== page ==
people always site strict numbers when talking about AA. and always make the assumption that underqualified minorities are being selected over qualified minorities and in many cases thats false. when talking about numbers u have to look at the entire picture. saying only 29 were blk with a certain GPA and score means relatively little if u don't look at the total number of blks taking the LSAT in the first place.
true, law schools look at numbers, but they also look at other variables such as trends in grades, hardships, rigor of study, etc. we ALL know this and if we didn't think it mattered we wouldn't ALL be trying to spin ourselves trying to show how unique we are or writing addendums to explain our numbers and hardships.
people say base everything on numbers, but thats not fair considering the gaps in education. urban schools serving minority populations can not compete with suburban schools and schools in more affluent neighborhoods. its not b/c the students in the poor neighbor hoods aren't intellectually capable, its b/c they don't have access to the same resources and thats a fact. people in these schools start with a disadvantage and spend most of their education playing catch up. so if a student from this situation can go to college, many are still trying to master things that most have already learned so of course it will be harder for this person to produce a 4.0.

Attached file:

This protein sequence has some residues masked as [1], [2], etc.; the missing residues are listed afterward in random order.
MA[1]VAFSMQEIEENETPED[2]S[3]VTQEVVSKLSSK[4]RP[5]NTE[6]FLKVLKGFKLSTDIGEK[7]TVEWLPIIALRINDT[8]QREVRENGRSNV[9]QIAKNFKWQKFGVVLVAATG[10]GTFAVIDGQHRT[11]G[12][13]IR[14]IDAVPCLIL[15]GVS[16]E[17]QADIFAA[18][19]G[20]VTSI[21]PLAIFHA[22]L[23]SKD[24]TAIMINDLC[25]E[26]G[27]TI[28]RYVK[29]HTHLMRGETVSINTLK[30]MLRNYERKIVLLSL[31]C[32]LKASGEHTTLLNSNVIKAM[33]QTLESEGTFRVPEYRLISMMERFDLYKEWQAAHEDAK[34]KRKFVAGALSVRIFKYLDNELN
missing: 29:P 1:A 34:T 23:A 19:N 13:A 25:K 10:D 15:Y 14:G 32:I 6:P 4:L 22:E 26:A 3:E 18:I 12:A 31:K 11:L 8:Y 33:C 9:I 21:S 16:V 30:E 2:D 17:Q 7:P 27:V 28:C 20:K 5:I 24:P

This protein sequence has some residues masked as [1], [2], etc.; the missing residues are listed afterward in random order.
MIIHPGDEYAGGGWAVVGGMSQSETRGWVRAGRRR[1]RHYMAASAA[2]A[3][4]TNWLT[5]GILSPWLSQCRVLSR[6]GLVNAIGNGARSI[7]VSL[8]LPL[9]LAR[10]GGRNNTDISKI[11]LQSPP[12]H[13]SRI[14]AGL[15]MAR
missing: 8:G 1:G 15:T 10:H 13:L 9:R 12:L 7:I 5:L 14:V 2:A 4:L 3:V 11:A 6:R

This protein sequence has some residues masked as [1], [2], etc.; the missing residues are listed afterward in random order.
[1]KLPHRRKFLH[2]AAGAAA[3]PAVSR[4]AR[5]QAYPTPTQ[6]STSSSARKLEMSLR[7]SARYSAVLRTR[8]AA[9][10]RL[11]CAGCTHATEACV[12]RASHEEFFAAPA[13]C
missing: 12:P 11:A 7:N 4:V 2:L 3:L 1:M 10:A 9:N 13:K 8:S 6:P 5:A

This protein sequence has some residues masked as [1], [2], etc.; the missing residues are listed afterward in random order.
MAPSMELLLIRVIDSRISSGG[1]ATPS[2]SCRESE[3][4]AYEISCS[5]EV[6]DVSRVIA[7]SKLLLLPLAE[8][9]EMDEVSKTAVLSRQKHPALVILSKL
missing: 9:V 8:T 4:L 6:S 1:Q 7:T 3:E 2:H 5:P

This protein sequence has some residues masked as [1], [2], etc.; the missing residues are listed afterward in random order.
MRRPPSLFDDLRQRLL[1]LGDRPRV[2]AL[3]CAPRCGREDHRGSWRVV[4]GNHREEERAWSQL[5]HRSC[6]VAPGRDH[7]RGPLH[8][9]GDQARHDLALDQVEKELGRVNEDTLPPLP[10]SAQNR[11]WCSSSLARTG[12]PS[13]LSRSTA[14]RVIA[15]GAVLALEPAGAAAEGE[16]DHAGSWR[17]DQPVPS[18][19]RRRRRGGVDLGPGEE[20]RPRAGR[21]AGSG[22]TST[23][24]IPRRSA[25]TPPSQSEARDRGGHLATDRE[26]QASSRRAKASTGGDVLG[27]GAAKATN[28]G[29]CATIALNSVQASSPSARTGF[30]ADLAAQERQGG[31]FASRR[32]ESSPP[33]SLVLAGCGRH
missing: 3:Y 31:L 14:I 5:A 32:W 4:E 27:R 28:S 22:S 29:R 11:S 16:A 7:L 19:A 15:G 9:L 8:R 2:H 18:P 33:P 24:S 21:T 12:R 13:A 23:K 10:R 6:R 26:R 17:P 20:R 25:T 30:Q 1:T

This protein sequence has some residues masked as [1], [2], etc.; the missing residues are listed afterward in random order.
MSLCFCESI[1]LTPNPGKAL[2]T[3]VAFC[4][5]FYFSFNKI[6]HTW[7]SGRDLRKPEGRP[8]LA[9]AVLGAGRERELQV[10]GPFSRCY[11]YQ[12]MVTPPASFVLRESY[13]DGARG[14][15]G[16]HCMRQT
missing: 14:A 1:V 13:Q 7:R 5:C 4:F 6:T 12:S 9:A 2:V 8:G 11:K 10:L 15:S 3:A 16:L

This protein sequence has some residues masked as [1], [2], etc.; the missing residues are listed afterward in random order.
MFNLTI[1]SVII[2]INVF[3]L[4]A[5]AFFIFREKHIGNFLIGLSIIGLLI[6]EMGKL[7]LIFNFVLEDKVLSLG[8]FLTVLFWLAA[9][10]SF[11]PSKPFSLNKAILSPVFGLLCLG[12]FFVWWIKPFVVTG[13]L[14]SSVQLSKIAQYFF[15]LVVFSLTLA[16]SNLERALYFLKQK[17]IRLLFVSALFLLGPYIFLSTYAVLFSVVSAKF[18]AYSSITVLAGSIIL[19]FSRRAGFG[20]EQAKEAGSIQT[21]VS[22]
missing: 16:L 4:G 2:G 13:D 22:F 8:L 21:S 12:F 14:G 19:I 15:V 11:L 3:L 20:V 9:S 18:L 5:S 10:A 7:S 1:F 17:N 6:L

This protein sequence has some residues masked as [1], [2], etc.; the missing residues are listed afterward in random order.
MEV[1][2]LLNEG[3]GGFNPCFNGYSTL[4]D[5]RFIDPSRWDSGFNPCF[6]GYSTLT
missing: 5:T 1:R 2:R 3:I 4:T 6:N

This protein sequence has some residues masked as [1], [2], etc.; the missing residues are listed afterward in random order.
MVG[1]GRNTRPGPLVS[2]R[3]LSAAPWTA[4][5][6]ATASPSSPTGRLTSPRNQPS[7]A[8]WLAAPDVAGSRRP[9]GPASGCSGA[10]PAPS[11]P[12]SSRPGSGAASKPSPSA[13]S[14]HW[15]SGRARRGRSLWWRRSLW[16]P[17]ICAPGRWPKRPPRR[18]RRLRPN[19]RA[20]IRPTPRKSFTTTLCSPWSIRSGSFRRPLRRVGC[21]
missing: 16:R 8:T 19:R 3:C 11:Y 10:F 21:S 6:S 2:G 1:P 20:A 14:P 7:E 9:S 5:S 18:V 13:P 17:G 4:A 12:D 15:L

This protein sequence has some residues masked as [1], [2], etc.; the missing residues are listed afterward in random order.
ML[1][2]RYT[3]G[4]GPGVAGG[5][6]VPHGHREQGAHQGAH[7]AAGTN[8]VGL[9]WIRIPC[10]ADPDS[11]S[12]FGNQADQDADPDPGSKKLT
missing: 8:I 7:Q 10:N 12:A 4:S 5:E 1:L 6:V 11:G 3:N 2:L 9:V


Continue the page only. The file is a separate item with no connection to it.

i am not trying to justify lower gpas and scores, but i am trying to provide an alternative way of looking at it.
someone here said something about it being insulting to say "thats pretty good for an African-American" i don't always think that and realize that scoring a 155 with a 3.0 is good for anyone that doesn't have access to certain resouces and lived in a certain enviroment. it just so happens that peopel in these situations are minorities.
before u get into the "white people have those experiences too" argument, I don't deny that fact, but poor white people are still white and have access to the privilege that comes from being white in America.
ok, this is kinda long and probably doesn't make sense, but oh well. i will find out soon enough.